“There are people who complain about it, but they don’t really know what goes into it. They’re going by what they heard on the internet. So that’s what they go by. But we had two people watching, and we had someone watching during the last election. We have poll watchers all the time. Like I said to our poll watcher today, ‘I welcome you guys. I hope you’ll walk out and tell me everything’s okay there.’”
Still, Texas does face vulnerabilities, the greatest of which is its voting systems, Oldham said.
Most were purchased after the Help America Vote Act of 2002, which aimed to reform voting practices, and provided money to upgrade voting systems and election administration.
The technology needs repair, and Oldham said ongoing maintenance is a “huge” problem.
“Everybody bought at the same time,” Oldham said. “Now everybody’s system is getting old.
“Now we’re faced with another huge public expense.”
The 50-state report gave Texas unsatisfactory grades in three of seven categories assessed, fair in three and mixed in one.
“There’s things we can do better,” Oldham said. “Most involves physical rather than cyber security.”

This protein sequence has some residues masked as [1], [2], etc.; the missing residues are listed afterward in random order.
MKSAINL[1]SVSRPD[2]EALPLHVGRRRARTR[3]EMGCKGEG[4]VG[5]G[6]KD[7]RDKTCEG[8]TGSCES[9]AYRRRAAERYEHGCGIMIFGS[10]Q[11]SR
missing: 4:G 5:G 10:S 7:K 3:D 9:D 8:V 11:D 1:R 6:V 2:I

Oldham also said Texas’ voter-registration system has vulnerabilities, as do its election-reporting systems.
Those who administer elections also need more training, he said, along with annual certification, which Texas doesn’t require.
Some of Texas’ polling place personnel are seriously deficient in knowing how to run equipment or in how to run elections, Oldham said.
Part of the problem: counties won’t fund travel or allow out-of-state travel for training.
“That could change,” Oldham said. “You all could help facilitate that change.”
The committee has not scheduled a second meeting; recommendations are expected by the start of the 2019 legislative session.
John Austin covers the Texas Statehouse for CNHI LLC’s newspapers and websites. Reach him at firstname.lastname@example.org.
Weatherford Democrat reporter Maggie Fraser contributed reporting to this story.